Family Matters

Avoiding Ethical Quandaries In Embryo Donation

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When it’s most successful, in vitro fertilization, or IVF, yields far more embryos than a couple could ever use (unless that couple is the offspring-obsessed Duggar family). There are frequently frozen embryos left over, and the options for what to do with them are limited: destroy them, donate them to research — or, rarely, to other couples — or continue storing them in liquid nitrogen for a fee.

There is very little consistency in terms of how fertility clinics ask patients for their preference. Now a new study from Stanford University looks at one option — donating embryos to science — and makes the case that many more couples may choose to do so, if fertility centers implemented a simple no-pressure policy. (More on Stress Doesn’t Hurt Chances of Success with IVF)

Patients at 40 clinics in 20 states were included in the study. Researchers did not track the percentage of patients who donated their embryos to research, but they do know that a total of 403 couples donated 1,356 embryos, which struck senior author Christopher Scott as a pretty high number. It indicated to Scott, who is director of the Program on Stem Cells in Society at Stanford and on the faculty at the school’s Center for Biomedical Ethics, that the percentage of interested donors is probably considerably higher than the 10% or so that previous research has estimated. “I was surprised to see the numbers,” says Scott.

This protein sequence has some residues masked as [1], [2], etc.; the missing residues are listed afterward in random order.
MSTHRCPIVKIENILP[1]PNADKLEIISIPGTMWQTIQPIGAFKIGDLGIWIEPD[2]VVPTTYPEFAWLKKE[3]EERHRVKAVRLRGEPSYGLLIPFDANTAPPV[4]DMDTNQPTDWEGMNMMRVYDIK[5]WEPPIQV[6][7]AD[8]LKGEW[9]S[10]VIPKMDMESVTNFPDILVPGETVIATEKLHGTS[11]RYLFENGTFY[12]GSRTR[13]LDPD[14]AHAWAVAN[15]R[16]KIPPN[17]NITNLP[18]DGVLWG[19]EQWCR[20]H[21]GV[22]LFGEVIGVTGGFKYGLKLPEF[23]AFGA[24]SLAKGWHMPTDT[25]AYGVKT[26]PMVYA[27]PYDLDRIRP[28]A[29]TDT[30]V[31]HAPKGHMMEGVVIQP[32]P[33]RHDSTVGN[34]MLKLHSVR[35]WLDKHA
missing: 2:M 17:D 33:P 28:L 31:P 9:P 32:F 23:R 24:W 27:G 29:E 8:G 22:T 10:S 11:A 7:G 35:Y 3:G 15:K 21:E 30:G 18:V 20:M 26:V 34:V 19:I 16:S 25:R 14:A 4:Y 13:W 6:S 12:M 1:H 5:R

There’s not a lot of data on frozen embryos, but a 2003 study estimated that 400,000 embryos are in storage in the U.S.

One concern about asking patients to donate embryos for research purposes is ethics — that fertility clinics that are also involved in research may have “undue influence” on patients. “There could be a conflict of interest,” says Scott.

Consider, for example, a fertility doctor who pulls double duty as a scientist. “That doctor could say, I will freeze five embryos and use five for research to figure out why people like you can’t conceive,” says Scott. “But if the person doesn’t conceive, she would have to go through IVF again with its expense and risks, so you see there is an ethical problem there.” (More on Time.comCan Yoga Help Improve IVF Results?)

To skirt that situation, the researchers experimented with letting patients make the decision about donation at home, far from any potential pressure from doctors or clinic employees. In the journal Cell Stem Cell, the authors describe a simple process in which patients received information about potential donation for research along with their embryo-storage bill. It is then up to the patients to follow up with a phone call to bio-bank staff members who are not associated with the fertility clinic or potential researchers.

“I don’t think any of it is actually earthshaking, but what’s interesting is that it attempts to give couples a no-pressure process by which they can make an informed decision about what to do,” says Scott, who says the process described in the study is now used routinely at Stanford. “There is no pressure asking them to make a decision on the spot in the clinic. They do this on their own time with their families.” (More on Time.comIVF Linked to Elevated Maternal Death Rate)

They are also asked to fill out consent forms that direct their embryos to certain types of research — creating embryonic stem cell lines, for example, or studying human development. Those who opt for stem cell lines are informed that should their embryos end up being the foundation of a new line, their genetic material could outlive them. “Genetic material lives beyond us, of course, because we have children and grandchildren,” says Scott, “but it also lives beyond us in a Petri dish.”